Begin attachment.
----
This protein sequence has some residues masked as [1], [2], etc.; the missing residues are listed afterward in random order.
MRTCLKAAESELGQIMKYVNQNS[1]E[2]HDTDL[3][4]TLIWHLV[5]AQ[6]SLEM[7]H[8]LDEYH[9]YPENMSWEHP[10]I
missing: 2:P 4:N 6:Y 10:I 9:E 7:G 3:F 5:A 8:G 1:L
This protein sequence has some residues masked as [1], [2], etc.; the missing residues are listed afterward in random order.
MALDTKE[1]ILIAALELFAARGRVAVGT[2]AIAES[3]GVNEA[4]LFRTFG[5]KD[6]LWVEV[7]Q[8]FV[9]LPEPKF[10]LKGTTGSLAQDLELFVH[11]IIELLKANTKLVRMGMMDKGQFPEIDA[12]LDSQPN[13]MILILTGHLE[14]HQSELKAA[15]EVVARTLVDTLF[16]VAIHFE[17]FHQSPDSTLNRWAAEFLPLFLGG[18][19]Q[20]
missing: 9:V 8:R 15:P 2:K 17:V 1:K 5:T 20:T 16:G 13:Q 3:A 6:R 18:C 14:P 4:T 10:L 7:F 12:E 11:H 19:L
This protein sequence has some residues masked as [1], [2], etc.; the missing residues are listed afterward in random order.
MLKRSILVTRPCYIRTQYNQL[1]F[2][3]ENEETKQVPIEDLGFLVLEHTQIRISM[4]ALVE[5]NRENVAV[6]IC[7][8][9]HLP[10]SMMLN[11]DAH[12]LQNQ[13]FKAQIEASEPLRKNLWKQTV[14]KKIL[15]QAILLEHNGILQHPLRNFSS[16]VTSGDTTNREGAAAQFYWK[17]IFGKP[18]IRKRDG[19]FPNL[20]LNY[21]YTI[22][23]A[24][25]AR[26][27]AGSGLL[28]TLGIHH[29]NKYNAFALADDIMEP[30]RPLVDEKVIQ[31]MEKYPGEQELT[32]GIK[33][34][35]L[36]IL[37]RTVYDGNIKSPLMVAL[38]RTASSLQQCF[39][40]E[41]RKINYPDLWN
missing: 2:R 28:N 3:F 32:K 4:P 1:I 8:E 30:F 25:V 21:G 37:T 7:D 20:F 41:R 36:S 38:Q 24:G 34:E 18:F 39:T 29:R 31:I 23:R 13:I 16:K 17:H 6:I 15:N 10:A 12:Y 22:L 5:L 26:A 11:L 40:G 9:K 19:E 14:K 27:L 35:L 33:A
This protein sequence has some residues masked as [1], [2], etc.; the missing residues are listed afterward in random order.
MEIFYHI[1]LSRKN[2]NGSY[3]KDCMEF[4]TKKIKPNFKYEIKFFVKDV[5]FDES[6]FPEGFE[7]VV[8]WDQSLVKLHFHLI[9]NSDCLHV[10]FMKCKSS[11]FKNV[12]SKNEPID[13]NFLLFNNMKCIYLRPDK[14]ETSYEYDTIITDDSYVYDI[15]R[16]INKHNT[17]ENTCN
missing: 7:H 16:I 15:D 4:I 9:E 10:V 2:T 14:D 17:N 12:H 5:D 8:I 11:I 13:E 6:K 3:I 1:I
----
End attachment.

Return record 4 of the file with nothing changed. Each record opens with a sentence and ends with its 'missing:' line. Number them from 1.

This protein sequence has some residues masked as [1], [2], etc.; the missing residues are listed afterward in random order.
MEIFYHI[1]LSRKN[2]NGSY[3]KDCMEF[4]TKKIKPNFKYEIKFFVKDV[5]FDES[6]FPEGFE[7]VV[8]WDQSLVKLHFHLI[9]NSDCLHV[10]FMKCKSS[11]FKNV[12]SKNEPID[13]NFLLFNNMKCIYLRPDK[14]ETSYEYDTIITDDSYVYDI[15]R[16]INKHNT[17]ENTCN
missing: 7:H 16:I 15:D 4:I 9:E 10:V 2:T 14:D 17:N 12:H 5:D 8:I 11:I 13:E 6:K 3:I 1:I